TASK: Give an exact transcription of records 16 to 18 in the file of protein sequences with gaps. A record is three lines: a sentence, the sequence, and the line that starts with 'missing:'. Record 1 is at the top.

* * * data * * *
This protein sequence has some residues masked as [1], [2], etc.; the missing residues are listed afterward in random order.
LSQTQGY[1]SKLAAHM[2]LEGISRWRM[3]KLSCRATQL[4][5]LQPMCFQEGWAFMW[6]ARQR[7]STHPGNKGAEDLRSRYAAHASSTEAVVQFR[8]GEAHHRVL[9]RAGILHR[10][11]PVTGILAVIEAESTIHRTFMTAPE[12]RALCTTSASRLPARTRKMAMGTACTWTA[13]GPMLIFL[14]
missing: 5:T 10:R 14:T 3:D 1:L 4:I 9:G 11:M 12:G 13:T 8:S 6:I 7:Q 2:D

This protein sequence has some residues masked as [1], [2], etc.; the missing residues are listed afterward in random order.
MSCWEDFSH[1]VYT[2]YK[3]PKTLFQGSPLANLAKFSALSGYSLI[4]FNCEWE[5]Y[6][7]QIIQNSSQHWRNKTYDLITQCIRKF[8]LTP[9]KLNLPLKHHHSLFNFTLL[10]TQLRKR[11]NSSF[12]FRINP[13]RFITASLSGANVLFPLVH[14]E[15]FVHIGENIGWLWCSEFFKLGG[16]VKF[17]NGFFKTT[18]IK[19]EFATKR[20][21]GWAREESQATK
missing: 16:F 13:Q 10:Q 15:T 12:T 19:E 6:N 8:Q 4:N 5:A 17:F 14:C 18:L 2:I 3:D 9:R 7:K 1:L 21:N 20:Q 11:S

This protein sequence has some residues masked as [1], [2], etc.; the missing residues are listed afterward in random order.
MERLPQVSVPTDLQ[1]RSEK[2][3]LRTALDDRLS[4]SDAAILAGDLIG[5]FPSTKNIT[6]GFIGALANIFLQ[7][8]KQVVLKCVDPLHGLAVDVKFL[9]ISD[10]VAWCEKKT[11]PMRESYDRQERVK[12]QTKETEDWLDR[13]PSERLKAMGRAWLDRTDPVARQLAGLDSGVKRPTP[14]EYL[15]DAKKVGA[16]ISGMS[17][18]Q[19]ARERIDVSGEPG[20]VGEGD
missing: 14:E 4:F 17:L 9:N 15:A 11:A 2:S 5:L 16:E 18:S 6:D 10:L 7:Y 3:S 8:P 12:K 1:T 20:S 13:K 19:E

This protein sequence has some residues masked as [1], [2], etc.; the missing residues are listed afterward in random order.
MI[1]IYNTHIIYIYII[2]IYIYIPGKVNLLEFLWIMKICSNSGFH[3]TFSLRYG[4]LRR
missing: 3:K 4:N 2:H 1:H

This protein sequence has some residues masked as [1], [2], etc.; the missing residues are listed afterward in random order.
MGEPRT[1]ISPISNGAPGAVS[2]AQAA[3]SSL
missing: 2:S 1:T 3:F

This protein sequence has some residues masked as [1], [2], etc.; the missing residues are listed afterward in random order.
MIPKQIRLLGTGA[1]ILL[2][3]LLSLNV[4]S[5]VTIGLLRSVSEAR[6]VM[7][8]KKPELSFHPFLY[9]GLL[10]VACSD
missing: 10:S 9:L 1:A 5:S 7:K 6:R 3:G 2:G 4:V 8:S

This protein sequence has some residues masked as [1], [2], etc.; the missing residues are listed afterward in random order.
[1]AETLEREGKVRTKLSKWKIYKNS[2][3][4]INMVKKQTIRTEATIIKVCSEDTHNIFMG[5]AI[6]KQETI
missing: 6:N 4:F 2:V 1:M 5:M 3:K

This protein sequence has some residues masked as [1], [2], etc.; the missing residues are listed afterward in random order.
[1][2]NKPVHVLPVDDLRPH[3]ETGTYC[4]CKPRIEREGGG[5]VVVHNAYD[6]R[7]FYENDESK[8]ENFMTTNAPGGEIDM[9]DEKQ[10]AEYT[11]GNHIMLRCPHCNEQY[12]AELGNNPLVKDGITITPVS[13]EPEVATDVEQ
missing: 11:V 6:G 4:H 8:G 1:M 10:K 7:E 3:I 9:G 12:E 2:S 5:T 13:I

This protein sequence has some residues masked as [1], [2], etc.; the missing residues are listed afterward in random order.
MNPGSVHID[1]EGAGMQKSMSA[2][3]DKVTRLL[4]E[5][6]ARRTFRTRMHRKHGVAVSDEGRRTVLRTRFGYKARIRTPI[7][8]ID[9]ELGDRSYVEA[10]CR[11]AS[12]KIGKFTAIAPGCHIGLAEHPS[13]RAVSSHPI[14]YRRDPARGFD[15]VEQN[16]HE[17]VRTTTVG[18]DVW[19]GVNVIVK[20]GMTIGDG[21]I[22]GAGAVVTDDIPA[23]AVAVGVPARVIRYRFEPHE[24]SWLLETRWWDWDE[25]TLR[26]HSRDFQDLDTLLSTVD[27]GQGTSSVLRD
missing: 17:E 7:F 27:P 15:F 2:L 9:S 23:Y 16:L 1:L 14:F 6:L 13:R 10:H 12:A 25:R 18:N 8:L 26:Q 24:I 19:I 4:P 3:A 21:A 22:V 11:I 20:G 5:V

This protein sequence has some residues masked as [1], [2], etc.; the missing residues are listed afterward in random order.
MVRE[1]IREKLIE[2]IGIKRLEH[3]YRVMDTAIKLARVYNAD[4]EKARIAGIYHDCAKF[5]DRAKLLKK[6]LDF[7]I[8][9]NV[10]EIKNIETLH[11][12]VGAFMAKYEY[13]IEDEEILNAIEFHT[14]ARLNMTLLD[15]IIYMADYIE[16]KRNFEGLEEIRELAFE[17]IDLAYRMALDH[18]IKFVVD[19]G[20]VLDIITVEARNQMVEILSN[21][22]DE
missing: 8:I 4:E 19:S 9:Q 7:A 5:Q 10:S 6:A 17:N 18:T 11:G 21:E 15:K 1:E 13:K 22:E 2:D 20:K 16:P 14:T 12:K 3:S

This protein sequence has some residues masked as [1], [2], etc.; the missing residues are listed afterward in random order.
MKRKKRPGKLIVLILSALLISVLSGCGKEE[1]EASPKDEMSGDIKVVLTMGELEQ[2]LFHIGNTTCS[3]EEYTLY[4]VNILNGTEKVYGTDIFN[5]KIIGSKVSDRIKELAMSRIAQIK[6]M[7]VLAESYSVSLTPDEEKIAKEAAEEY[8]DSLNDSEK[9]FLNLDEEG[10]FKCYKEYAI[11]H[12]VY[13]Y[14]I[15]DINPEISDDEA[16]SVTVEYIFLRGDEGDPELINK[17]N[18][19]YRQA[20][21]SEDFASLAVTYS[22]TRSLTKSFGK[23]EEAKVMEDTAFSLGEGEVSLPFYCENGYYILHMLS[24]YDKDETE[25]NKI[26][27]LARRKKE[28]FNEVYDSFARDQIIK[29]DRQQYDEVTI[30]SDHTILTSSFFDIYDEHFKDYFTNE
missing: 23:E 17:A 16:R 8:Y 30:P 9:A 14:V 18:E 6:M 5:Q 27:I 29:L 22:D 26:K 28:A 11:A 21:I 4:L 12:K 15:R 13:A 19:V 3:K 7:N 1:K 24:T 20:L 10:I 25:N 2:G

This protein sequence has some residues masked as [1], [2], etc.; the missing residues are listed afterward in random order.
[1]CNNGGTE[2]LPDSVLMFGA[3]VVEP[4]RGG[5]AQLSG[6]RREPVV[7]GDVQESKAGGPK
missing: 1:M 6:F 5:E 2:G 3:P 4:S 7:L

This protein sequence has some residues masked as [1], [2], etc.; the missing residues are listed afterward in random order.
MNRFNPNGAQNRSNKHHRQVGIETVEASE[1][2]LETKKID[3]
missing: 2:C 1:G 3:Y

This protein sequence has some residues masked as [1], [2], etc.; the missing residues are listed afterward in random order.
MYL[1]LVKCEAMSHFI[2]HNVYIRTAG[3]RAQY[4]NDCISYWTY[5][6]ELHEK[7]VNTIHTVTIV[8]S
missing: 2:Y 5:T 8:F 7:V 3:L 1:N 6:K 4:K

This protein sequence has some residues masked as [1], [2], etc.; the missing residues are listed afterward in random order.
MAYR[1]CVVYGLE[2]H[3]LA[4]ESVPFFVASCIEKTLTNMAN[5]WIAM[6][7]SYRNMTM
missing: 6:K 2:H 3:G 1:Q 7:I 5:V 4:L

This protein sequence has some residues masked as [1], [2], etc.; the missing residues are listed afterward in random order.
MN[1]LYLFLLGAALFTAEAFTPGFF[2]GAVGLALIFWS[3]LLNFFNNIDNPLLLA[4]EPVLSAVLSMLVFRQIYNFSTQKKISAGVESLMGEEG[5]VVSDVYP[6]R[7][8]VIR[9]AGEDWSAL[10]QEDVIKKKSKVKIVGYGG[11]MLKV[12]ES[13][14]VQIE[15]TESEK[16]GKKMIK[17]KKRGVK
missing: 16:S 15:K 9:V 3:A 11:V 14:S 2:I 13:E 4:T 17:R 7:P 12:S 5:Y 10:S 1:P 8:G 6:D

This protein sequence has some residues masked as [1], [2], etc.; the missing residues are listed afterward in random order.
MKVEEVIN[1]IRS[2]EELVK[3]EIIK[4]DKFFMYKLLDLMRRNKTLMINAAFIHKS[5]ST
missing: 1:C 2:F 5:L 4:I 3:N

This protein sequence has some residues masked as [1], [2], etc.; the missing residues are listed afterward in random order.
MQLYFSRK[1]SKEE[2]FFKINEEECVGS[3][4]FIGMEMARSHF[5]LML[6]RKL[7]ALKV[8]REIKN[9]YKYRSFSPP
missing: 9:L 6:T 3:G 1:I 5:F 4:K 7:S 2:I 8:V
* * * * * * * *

This protein sequence has some residues masked as [1], [2], etc.; the missing residues are listed afterward in random order.
MN[1]LYLFLLGAALFTAEAFTPGFF[2]GAVGLALIFWS[3]LLNFFNNIDNPLLLA[4]EPVLSAVLSMLVFRQIYNFSTQKKISAGVESLMGEEG[5]VVSDVYP[6]R[7][8]VIR[9]AGEDWSAL[10]QEDVIKKKSKVKIVGYGG[11]MLKV[12]ES[13][14]VQIE[15]TESEK[16]GKKMIK[17]KKRGVK
missing: 16:S 15:K 9:V 3:A 11:V 14:S 2:I 13:E 4:T 17:R 7:P 12:S 5:Y 10:S 1:P 8:G 6:D

This protein sequence has some residues masked as [1], [2], etc.; the missing residues are listed afterward in random order.
MKVEEVIN[1]IRS[2]EELVK[3]EIIK[4]DKFFMYKLLDLMRRNKTLMINAAFIHKS[5]ST
missing: 1:C 2:F 5:L 4:I 3:N

This protein sequence has some residues masked as [1], [2], etc.; the missing residues are listed afterward in random order.
MQLYFSRK[1]SKEE[2]FFKINEEECVGS[3][4]FIGMEMARSHF[5]LML[6]RKL[7]ALKV[8]REIKN[9]YKYRSFSPP
missing: 9:L 6:T 3:G 1:I 5:F 4:K 7:S 2:I 8:V